On The Spice Route Recipe

Prachi Joshi

Bring world cuisine to your table with these exotic spice blends.

Where would Indian cuisine be without its spices? Spices don’t just impart heat but also add those punchy flavours that essentially differentiate Indian food from the Western world. Many of our neighbours in the ‘oriental’ world employ all sorts of spices as well, from the Saudi Baharat to the Egyptian Dukkah, and even the Japanese Togarashi. So skip that garam masala once in a while and try these exciting spice blends to amp up your daily meals.

Ras el Hanout

Ras el Hanout is the North African equivalent of our very own garam masala. The name literally translates into ‘head of the shop’, or what may more commonly be referred to as ‘top-shelf’ – a spice mix made from the best spices available. The mix contains a combination of a dozen spices, though the exact spices and their proportions vary widely, not just in people’s homes but also across shops and spice companies. Usually spices such as cumin, clove, cardamom, cinnamon, nutmeg, peppercorns, fenugreek and coriander seeds etc. go into the mix. Rub some Ras el Hanout on meat or fish before grilling, or stir it into cous cous or rice for authentic Moroccan flavours.


Dukkah is an Egyptian condiment made with spices, herbs and nuts. Hazelnut is the most commonly used nut, which is pounded along with sesame seeds, coriander and cumin. Herbs such as mint or thyme may also be added. Dukkah makes a warm, aromatic dip with bread and olive oil. Sprinkle it on roasted vegetables, or on fresh fruits, and even on pasta for that added texture and nuttiness. It can also be used as a crust for grilled meats and even tofu.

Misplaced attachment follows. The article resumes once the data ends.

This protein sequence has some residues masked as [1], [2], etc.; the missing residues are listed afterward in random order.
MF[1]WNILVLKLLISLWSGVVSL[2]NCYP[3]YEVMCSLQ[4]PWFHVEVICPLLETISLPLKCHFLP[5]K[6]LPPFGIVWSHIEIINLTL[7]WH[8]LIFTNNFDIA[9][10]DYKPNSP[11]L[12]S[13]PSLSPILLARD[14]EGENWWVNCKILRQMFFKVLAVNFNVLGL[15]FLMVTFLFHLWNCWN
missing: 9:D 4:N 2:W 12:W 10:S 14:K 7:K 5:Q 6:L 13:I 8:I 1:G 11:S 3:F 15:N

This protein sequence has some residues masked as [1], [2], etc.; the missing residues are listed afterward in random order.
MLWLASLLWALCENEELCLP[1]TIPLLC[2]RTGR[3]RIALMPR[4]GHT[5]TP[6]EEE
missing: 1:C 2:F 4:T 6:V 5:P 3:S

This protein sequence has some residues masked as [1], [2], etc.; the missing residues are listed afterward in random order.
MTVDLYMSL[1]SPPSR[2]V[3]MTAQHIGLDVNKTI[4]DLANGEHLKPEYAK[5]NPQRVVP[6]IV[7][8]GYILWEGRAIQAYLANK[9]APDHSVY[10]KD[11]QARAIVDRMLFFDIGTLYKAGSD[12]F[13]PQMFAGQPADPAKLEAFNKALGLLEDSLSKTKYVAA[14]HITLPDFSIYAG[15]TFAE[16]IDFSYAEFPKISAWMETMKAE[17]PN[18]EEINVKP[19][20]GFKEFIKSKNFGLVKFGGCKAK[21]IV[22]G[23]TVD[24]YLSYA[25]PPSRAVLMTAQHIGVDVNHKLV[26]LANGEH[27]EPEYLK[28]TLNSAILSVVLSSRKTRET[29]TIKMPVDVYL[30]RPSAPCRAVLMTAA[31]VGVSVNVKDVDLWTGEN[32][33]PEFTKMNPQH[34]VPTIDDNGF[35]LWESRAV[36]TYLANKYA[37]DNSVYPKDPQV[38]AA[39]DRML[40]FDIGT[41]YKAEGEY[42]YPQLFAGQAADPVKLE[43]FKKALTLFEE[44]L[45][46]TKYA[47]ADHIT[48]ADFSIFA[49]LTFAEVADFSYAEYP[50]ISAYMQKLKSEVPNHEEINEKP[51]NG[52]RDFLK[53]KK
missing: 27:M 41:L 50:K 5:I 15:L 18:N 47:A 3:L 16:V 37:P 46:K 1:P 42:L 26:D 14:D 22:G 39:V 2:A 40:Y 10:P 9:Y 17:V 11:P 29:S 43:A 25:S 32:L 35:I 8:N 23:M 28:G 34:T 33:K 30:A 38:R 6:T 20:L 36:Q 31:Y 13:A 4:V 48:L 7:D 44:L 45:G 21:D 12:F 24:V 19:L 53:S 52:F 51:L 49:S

Recipe: Quinoa Pumpkin Salad

Shichimi Togarashi

Japanese cuisine is not particularly spice heavy, but the shichimi togarashi is an exception to the largely subtle flavours we associate with the land sushi, sashimi and the like. Shichimi is a Japanese spice mixture, which contains seven ingredients – red chilli pepper, sansho (Japanese pepper), roasted orange peel, sesame seeds, hemp seeds, ground ginger, and nori (seaweed). Use this mix to add heat and umami to soups, hot pots, udon noodles, or tempura. You can also sprinkle some on steamed veggies or rice, and even on your avocado toast!
Recipe: Poke Bowl


Baharat is a Middle Eastern allspice mixture, which contains black pepper, cumin, cinnamon, and cloves, along with some cassia, nutmeg and paprika. The ingredients and proportions vary across regions. Baharat gives a smoky and mildly sweet flavour, and a pinch of it can add a delicious depth to your soups, lentils, and rice preparations. Try mixing some baharat with olive oil and use it as a vegetable marinade, or dry rub it on fish, poultry or meat.


Another Middle Eastern condiment worth exploring is za’atar, which is a blend of thyme, sesame seeds and sumac (a sour dried fruit of a shrub). Use this fragrant, tangy condiment to flavour your red meats, fish, and poultry. Or sprinkle it on some plain flatbread or on grilled vegetables. Add a dash of it to hummus, baba ghanoush or tzatziki for that unusual flavour kick.
Recipe: Grilled Vegetables

Visit any of our stores to shop all these spices and more at our very own spice station – Arqa.